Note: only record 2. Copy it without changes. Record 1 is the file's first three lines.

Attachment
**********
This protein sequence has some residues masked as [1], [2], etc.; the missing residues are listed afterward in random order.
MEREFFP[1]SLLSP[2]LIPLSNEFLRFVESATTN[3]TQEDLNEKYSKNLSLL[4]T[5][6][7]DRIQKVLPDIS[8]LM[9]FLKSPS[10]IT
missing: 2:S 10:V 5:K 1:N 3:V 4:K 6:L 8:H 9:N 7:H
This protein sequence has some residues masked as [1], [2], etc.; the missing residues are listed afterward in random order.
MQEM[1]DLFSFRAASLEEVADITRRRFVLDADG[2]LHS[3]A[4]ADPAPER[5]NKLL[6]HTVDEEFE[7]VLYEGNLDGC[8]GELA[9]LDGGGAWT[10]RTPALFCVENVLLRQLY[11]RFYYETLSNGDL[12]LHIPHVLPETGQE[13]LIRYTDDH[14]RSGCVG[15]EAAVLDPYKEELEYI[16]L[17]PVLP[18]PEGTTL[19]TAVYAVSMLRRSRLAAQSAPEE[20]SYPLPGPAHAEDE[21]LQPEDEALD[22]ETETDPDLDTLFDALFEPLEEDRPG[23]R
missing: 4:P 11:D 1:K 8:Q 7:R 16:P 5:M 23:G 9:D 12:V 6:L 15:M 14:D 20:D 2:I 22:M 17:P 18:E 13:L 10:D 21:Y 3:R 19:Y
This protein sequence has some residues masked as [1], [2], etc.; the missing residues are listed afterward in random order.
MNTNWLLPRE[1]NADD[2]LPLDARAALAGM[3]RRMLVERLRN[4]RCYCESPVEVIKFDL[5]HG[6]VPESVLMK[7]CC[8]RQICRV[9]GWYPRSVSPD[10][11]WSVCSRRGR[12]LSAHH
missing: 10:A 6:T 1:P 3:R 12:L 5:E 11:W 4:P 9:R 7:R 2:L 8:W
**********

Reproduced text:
This protein sequence has some residues masked as [1], [2], etc.; the missing residues are listed afterward in random order.
MQEM[1]DLFSFRAASLEEVADITRRRFVLDADG[2]LHS[3]A[4]ADPAPER[5]NKLL[6]HTVDEEFE[7]VLYEGNLDGC[8]GELA[9]LDGGGAWT[10]RTPALFCVENVLLRQLY[11]RFYYETLSNGDL[12]LHIPHVLPETGQE[13]LIRYTDDH[14]RSGCVG[15]EAAVLDPYKEELEYI[16]L[17]PVLP[18]PEGTTL[19]TAVYAVSMLRRSRLAAQSAPEE[20]SYPLPGPAHAEDE[21]LQPEDEALD[22]ETETDPDLDTLFDALFEPLEEDRPG[23]R
missing: 4:P 11:D 1:K 8:Q 7:R 16:P 5:M 23:G 9:D 12:V 6:L 15:M 14:D 20:D 2:I 22:M 17:P 18:E 13:L 10:D 21:Y 3:R 19:Y